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Louis Armstrong: Wintergarden, 1947; Blue Note, 1948

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These illustrate three phases of the All Stars and make an excellent supplement to Victor’s splendid, recent four-CD set. The Storyville disc contains two broadcasts, on each of which Jack Teagarden is agreeably prominent as trombonist and vocalist. The supporting 1947 group consists of sympathetic white musicians like Bobby Hackett and Peanuts Hucko, with Sidney Catlett taking a spectacular solo in a guest spot on “Tiger Rag.” He also plays on the more casual 1948 broadcast from Chicago, when the All Stars were probably at their strongest, thanks to Barney Bigard on clarinet and Earl Hines on piano. The latter is featured-and backed encouragingly by the three horns-on a boogied “St. Louis Blues.” Fred Robbins and Dave Garroway are respectively the tiresome announcers, and both verge on the patronizing in their references to Armstrong, who was in good form. “Muskrat Ramble” and “Basin Street Blues” are on each broadcast, and they’re considerably different!

The circumstances of the 1956 Chicago concert are described at length in the notes by George Avakian and Dan Morgenstern. By this time the All Stars had been transformed, most notably by Trummy Young and his trombone. Ed Hall was on clarinet, Billy Kyle on piano, Dale Jones on bass, Barrett Deems on drums, and Velma Middleton was assistant vocalist. It has always seemed to me that Teagarden’s fans were reluctant, however understandably, to credit Trummy Young for his tremendous contribution. Armstrong certainly appreciated him as a pillar of strength and loyalty. Trummy could sing, too, and does so on “Margie” and “Rockin’ Chair.” Billy Kyle’s full potential, in my opinion, was seldom realized with Armstrong. He settled for security primarily as a first-class accompanist. He long had an open invitation to record as a soloist from Milt Gabler, or so he told me. If accused of laziness, he would merely smile his big Kyle smile. The acquisition of Ed Hall further indicates the importance Armstrong attached to the clarinet’s role, one also fulfilled by Bigard, Hucko and Buster Bailey. A position with Armstrong was regarded as an honor by most musicians, but a certain independence from Joe Glaser’s tilings is shown in the choice of the best available clarinet players.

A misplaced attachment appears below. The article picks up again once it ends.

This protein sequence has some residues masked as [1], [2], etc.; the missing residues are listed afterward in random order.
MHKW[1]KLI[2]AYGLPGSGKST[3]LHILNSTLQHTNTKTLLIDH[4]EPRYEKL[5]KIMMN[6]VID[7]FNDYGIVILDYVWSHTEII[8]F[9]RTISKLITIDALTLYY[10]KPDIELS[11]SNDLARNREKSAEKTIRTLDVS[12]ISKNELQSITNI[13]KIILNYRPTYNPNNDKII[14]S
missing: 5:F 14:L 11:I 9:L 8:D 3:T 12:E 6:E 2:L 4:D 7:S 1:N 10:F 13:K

Good sidemen notwithstanding, Armstrong’s own personal magic-trumpet and vocal-is what most commands the attention, beginning immediately with his immensely moving statement of the funeral piece, “Flee As a Bird to the Mountain.” The mono recording in Chicago’s Medina Temple (“20 Bit Remastered,” whatever that means!) is often curiously satisfying, as though you were in the place, but not necessarily in the front row. “West End Blues,” for example, opens with the boss too far from the mike, but then Young jumps in for a chorus and it builds to a strong climax. Remakes of this kind seldom equal classic originals, but they are fascinating nonetheless. It is followed triumphantly by “On the Sunny Side of the Street” and “Struttin’ with Some Barbecue.” There are a lot of other goodies in a thoroughly representative program that runs nearly two hours and includes three previously unissued items.